Bug hunting - GARDENING WITH RODDY LLEWELLYN
10:16 03 August 2011
THE WORD Lily is as pretty as a Christian name as it is a flower: I rather wish I had christened one of my daughters with the name. Every Lily I have met has been utterly enchanting and very pretty and every lily I have seen is the same.
I have always had lilies in my various gardens, either in pots or in the border and to date, touch wood, they have always remained true and dependable friends.
I say touch wood as so many gardeners have had visitations form the dreaded lily beetle which first colonised areas of South East England in about 1939. In the late 1980s it started to spread and today it is found all over the UK, also attacking fritillaries and cardiocrinums. Bright red in colour with black head and legs this beetle and its larvae feed on foliage, flowers and stems from spring to autumn. Do not mistake them for ladybirds!
The lily beetle usually weakens plants so much that they do not flower the following season and in some cases they can actually kill a plant. The spread of the lily beetle has been partly blamed on the modern trend of buying established containerised lilies. In the light of this, it is advisable to buy bulbs and plant them up yourself. Once growth starts, look out for small orange or brown eggs on the underside of leaves and dispose of them. If left where they are the eggs hatch into small reddish grubs which have the delightful habit of covering themselves with their own wet, black excrement.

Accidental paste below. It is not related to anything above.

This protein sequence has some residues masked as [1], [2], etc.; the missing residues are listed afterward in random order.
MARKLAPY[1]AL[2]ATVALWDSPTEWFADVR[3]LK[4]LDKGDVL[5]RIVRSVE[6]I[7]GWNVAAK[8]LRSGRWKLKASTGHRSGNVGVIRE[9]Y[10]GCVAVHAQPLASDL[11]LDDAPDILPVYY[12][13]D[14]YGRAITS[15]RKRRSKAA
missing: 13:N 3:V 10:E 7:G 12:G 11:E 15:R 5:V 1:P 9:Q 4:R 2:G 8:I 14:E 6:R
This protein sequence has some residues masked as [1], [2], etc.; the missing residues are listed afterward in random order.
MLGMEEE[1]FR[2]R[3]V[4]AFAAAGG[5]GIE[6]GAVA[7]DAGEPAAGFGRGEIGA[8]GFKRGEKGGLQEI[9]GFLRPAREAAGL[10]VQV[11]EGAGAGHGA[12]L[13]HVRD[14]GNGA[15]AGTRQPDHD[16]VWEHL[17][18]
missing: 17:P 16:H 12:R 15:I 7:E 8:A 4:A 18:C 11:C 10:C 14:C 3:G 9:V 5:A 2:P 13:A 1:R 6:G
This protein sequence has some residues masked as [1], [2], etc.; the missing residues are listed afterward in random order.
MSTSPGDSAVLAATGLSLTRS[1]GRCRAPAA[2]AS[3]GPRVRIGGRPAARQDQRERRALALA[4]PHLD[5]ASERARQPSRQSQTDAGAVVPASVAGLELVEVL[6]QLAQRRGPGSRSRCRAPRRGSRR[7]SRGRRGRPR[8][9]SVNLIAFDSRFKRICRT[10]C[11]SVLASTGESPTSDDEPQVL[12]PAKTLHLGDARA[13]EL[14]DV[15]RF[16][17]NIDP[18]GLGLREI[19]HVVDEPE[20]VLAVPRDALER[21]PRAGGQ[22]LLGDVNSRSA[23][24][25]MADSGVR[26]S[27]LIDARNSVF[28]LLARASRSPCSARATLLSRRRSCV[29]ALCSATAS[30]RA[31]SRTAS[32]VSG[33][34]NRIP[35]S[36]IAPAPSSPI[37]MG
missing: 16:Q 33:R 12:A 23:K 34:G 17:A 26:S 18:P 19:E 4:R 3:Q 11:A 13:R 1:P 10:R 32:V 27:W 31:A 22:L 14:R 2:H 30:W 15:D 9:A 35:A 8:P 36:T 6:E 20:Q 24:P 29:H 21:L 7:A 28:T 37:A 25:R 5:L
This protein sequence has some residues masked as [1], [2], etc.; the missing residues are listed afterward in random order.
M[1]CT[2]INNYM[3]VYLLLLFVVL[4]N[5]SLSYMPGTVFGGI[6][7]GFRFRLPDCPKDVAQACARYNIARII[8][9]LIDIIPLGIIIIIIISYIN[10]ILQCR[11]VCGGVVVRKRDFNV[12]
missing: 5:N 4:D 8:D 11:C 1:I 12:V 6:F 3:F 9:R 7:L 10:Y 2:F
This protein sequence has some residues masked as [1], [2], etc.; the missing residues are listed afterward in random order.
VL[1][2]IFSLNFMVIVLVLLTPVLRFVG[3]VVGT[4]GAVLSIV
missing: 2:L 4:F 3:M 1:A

Both beetles and larvae should be picked off by hand. The beetle has the clever habit of falling off the plant and lying on the ground upside down when a plant is disturbed, making it difficult to spot as it lies there black belly-up. Before touching infected plants lay down newspaper, therefore, and crush them underfoot before they attempt to fly off. There is no known organic treatment for this destructive little creature. Apparently, some of the chemicals suggested to combat it can cause Colony Collapse Disorder in honeybees. If you have a patch of stony ground, which is scorched by the summer sun, and you are having problems growing anything there, the Evening Primrose (Oenothera) is the plant for you. After all, in their natural habitat in the Americas they are found growing in stony ground in deserts and on mountain slopes. Miraculously this plant thrives uncosseted and flowers indefatigably throughout much of the summer right up until September. This is not, however, a plant for small gardens as most species self-seed prolifically and before you know where you are you can end up with a plantation unless you thin the seedlings in the spring. Another consideration is that they tend to produce strong-yellow flowers, a colour that can shout in midsummer whereas in spring it hums harmoniously in a strange way. The way to get around this is to interplant with white flowering plants such as Iceberg roses, white cosmos or Nicotiana sylvestris. There all sorts of different species of Evening Primrose. One of the easiest is the species stricta with large 8cm/3 primrose yellow flowers produced on a plant that can grow 1m/3ft tall and as much across. This ornamental genus, owing to its vesperal habit, is the perfect plant to be enjoyed by the commuter after a hard days work.